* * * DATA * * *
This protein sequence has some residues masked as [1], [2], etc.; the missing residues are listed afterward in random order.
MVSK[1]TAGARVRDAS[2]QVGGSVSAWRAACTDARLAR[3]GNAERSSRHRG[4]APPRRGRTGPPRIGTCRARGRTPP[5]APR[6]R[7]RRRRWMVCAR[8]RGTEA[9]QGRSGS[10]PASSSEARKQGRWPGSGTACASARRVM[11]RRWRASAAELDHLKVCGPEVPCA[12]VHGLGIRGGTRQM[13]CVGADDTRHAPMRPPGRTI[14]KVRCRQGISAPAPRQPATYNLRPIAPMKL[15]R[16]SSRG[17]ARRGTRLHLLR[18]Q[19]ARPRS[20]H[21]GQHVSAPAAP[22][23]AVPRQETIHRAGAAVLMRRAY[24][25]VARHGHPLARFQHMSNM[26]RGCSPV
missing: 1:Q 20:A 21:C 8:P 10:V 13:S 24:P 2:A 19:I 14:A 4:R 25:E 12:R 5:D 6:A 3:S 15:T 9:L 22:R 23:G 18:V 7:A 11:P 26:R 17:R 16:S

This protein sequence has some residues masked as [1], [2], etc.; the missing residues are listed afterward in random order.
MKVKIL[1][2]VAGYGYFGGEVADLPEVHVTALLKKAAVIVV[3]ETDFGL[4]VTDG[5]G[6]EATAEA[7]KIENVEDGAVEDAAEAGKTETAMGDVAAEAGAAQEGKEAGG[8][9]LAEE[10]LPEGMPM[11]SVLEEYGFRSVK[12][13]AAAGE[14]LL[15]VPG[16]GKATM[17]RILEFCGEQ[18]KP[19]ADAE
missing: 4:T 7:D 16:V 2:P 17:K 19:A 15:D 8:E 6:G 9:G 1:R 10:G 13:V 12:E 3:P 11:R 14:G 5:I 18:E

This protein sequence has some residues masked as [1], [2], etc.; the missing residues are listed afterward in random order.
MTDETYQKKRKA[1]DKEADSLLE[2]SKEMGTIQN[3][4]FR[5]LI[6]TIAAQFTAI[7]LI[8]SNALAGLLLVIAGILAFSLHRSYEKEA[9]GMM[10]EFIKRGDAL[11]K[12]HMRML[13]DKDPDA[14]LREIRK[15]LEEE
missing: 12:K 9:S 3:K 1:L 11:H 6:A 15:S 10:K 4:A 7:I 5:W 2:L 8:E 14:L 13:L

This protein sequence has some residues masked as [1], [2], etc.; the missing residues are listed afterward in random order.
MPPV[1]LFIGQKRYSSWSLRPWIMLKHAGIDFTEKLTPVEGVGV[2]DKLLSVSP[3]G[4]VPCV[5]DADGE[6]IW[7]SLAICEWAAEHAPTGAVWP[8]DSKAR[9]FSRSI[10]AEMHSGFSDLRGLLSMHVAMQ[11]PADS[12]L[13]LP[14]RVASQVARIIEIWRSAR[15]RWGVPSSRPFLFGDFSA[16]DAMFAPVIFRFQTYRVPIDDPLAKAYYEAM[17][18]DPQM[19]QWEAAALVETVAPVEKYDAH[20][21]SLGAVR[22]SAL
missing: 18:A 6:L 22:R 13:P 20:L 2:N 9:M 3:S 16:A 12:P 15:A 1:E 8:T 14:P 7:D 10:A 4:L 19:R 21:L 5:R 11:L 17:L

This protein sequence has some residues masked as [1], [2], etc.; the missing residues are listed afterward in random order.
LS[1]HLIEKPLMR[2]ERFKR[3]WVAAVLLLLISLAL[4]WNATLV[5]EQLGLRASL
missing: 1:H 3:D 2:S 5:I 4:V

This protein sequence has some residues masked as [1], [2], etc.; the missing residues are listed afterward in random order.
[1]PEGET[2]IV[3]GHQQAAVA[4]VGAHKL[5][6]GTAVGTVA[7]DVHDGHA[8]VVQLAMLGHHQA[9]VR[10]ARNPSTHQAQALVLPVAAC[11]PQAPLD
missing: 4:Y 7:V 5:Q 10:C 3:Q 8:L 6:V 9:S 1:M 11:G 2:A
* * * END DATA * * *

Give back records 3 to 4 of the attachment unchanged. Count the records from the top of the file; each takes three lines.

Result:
This protein sequence has some residues masked as [1], [2], etc.; the missing residues are listed afterward in random order.
MTDETYQKKRKA[1]DKEADSLLE[2]SKEMGTIQN[3][4]FR[5]LI[6]TIAAQFTAI[7]LI[8]SNALAGLLLVIAGILAFSLHRSYEKEA[9]GMM[10]EFIKRGDAL[11]K[12]HMRML[13]DKDPDA[14]LREIRK[15]LEEE
missing: 12:K 9:S 3:K 1:L 11:H 6:A 15:S 10:K 4:A 7:I 5:W 2:L 8:E 14:L 13:L

This protein sequence has some residues masked as [1], [2], etc.; the missing residues are listed afterward in random order.
MPPV[1]LFIGQKRYSSWSLRPWIMLKHAGIDFTEKLTPVEGVGV[2]DKLLSVSP[3]G[4]VPCV[5]DADGE[6]IW[7]SLAICEWAAEHAPTGAVWP[8]DSKAR[9]FSRSI[10]AEMHSGFSDLRGLLSMHVAMQ[11]PADS[12]L[13]LP[14]RVASQVARIIEIWRSAR[15]RWGVPSSRPFLFGDFSA[16]DAMFAPVIFRFQTYRVPIDDPLAKAYYEAM[17][18]DPQM[19]QWEAAALVETVAPVEKYDAH[20][21]SLGAVR[22]SAL
missing: 18:A 6:L 22:R 13:P 20:L 2:N 9:M 3:S 16:A 12:P 15:A 1:E 8:T 14:P 7:D 10:A 4:L 19:R 21:L 5:R 11:L 17:L